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The Rapture of the Nerds, by Cory Doctorow and Charles Stross - Barnstorming on an Invisible Segway [entries|archive|friends|userinfo]
Marissa Lingen

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The Rapture of the Nerds, by Cory Doctorow and Charles Stross [Sep. 8th, 2012|12:31 pm]
Marissa Lingen
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Review copy provided by Tor.

I have been thinking about collaboration recently, and I'm wondering if the pattern I'm seeing is accurate or if other people reading this have counterexamples. It looks to me like older authors, late in their career, tend to have collaborations that are more blue-sky, farther from their other projects, and have more...er...holes you could drive trucks through, frankly. It looks to me like younger authors like Cory and Charlie are more likely, even in the middle of the fun of a collab, to turn to each other and go, "No, but wait, that won't work," in the way that they would if they were doing a critique for each other. They cohere more. Examples/counterexamples in comments?

Because this felt very much closer to both of their work. It was almost like drawing a Venn diagram: what does X do that Y also...yes, okay, here we are, this book! Right then. I wouldn't say that it is the most outstanding example of either--I still prefer Makers on the one hand and the Laundry books on the other--but if you have read work by either, you will have a pretty fair guess what it will be going in. And if you have not, I would start with their solo stuff first.

There is a great deal of arguing about the Singularity, mostly in ways that take the piss out of it, some in ways that take it seriously, and none in ways that assume that it will ever be a universal thing that all beings will want because of its great awesomeness. I found the fundies less interesting, but it looked like the writers were having fun with them, and I could name half a dozen of my friends who probably would, too, so I expect that part will find its audience. And for a fix-up, the fixing went a lot more smoothly than in many cases I could name. (For those who don't know, a fix-up stitches together multiple shorter pieces. In this case, a couple of novellas got put together with more work at the end.) I don't want to spoiler the piece too badly, so when someone else has read this and also Kim Stanley Robinson's 2312 and is willing to talk about both with me, come poke me for common element discussion with spoilers. Anyway, most of the post-humanity in this decides not to be too post- after all, which I would really expect under the circumstances, and some of it does, which is a balance I can appreciate.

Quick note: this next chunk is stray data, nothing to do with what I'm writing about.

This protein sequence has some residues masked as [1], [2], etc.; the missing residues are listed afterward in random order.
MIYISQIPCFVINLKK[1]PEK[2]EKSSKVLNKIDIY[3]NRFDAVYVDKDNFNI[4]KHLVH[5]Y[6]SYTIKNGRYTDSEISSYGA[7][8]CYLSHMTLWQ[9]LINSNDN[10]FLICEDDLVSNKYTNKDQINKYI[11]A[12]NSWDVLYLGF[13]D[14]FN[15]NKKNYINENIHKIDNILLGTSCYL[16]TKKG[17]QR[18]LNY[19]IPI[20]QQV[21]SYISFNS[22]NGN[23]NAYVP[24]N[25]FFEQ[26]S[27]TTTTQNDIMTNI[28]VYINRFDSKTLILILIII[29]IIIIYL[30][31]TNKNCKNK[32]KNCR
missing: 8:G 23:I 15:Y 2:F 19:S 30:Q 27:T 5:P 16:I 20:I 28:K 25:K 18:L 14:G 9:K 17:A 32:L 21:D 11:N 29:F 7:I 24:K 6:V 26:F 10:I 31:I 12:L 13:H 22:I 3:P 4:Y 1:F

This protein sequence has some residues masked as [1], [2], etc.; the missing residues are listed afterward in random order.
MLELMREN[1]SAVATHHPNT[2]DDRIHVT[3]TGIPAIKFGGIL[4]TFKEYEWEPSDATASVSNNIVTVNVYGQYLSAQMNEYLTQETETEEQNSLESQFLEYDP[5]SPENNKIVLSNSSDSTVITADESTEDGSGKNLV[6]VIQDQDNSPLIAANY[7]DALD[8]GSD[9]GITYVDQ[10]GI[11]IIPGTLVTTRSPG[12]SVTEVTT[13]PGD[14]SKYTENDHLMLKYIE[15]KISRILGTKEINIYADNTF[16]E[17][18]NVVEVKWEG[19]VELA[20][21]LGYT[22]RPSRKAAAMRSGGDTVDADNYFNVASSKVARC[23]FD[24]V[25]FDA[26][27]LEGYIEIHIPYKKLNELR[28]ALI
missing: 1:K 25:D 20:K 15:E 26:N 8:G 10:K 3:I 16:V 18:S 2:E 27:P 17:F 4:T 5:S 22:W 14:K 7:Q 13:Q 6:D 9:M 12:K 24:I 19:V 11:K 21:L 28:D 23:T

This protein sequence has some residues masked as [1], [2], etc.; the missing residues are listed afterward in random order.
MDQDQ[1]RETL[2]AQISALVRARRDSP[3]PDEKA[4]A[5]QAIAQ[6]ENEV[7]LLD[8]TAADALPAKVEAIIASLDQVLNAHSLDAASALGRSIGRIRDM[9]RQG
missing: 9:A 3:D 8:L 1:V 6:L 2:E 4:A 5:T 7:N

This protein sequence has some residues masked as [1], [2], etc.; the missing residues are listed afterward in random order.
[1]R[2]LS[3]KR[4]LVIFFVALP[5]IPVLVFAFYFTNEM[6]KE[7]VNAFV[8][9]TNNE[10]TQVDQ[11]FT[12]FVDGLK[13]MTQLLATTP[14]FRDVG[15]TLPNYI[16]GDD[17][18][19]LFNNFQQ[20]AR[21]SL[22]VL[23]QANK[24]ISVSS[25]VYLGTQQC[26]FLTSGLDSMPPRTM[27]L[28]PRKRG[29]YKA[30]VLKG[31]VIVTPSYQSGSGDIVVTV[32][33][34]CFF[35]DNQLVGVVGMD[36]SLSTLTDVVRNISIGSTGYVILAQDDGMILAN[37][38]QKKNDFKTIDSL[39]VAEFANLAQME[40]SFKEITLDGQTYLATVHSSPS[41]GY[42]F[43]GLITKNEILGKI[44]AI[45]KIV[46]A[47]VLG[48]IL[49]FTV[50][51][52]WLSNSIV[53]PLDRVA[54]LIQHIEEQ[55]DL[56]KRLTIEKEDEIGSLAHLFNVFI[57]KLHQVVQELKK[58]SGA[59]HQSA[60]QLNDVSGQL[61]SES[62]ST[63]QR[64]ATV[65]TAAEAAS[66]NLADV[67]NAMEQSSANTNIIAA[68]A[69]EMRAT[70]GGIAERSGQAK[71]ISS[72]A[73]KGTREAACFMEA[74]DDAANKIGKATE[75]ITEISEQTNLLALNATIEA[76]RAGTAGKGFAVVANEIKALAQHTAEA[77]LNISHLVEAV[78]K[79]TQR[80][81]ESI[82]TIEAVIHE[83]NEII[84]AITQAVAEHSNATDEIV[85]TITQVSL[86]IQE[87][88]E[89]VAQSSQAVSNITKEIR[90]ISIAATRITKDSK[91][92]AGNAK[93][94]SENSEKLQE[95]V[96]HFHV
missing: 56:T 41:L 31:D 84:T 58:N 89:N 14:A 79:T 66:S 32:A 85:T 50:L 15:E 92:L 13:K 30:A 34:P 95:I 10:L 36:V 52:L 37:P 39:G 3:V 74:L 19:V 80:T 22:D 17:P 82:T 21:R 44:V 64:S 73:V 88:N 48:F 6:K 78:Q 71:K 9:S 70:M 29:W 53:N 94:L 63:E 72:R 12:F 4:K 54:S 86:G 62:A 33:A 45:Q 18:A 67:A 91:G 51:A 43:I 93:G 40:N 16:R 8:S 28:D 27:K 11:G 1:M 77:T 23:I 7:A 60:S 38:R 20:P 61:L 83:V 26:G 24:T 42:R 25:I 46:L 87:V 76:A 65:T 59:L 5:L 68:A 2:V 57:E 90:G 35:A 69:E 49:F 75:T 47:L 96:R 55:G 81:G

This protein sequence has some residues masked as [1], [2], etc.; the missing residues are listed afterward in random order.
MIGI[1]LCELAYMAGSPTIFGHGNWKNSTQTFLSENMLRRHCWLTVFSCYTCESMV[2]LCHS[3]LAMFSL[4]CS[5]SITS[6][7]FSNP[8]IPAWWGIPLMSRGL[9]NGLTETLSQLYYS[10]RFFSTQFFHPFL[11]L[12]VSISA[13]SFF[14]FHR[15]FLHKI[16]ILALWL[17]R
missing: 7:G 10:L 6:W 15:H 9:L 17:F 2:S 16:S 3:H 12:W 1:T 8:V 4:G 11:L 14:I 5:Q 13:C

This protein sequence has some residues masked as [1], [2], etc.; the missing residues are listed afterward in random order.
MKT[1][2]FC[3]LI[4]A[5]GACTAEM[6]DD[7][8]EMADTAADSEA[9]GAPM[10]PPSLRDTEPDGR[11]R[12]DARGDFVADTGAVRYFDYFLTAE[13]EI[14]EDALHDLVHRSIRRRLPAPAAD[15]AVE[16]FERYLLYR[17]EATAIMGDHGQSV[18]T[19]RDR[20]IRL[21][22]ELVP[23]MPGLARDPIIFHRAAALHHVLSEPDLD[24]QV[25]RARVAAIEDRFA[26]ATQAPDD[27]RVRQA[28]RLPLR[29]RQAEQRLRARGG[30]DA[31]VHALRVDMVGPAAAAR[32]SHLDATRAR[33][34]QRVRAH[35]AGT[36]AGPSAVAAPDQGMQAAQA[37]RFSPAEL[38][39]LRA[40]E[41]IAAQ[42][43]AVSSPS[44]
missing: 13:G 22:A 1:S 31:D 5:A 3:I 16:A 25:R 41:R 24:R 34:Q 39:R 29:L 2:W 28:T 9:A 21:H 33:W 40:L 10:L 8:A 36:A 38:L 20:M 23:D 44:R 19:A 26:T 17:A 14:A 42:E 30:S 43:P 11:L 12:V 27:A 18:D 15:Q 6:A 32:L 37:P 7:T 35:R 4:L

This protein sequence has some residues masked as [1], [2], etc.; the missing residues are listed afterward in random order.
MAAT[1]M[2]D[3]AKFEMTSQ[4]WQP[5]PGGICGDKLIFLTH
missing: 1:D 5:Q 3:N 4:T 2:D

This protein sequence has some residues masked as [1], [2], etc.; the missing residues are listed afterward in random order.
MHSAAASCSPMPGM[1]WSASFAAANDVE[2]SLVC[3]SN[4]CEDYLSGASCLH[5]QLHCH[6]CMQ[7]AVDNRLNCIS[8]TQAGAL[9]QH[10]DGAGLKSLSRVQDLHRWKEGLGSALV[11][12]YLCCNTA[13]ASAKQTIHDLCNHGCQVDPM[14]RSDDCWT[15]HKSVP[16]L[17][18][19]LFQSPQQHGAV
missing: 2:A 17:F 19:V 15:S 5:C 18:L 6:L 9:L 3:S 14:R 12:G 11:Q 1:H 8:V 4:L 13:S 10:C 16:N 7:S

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Comments:
[User Picture]From: alecaustin
2012-09-08 05:55 pm (UTC)
It seems like there's a important distinction to be drawn here re: older authors and collaborations, which is that what you've described here is older, established authors collaborating with each other, rather than the sort of faux-collaboration that you got tons of in the '90s, where Anne McCaffrey or Andre Norton or whoever would plaster their name on a book that was largely actually written by their (younger and less prominent) "collaborator".

Once we've cut away that particular set of distractions, though, I feel like you're on to something here.
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[User Picture]From: swan_tower
2012-09-08 07:40 pm (UTC)
Yeah, my thoughts went immediately to master/slave collaborations. (That's the term I've always heard for them, anyway, though if there's one that fits the actual dynamic better, I'll happily swap out.)
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[User Picture]From: mrissa
2012-09-08 08:32 pm (UTC)
Yes, I definitely meant collaborations, not "collaborations."
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[User Picture]From: natf
2012-09-09 04:28 pm (UTC)
I listened to this book when Cory read it on his podcast and loved it.
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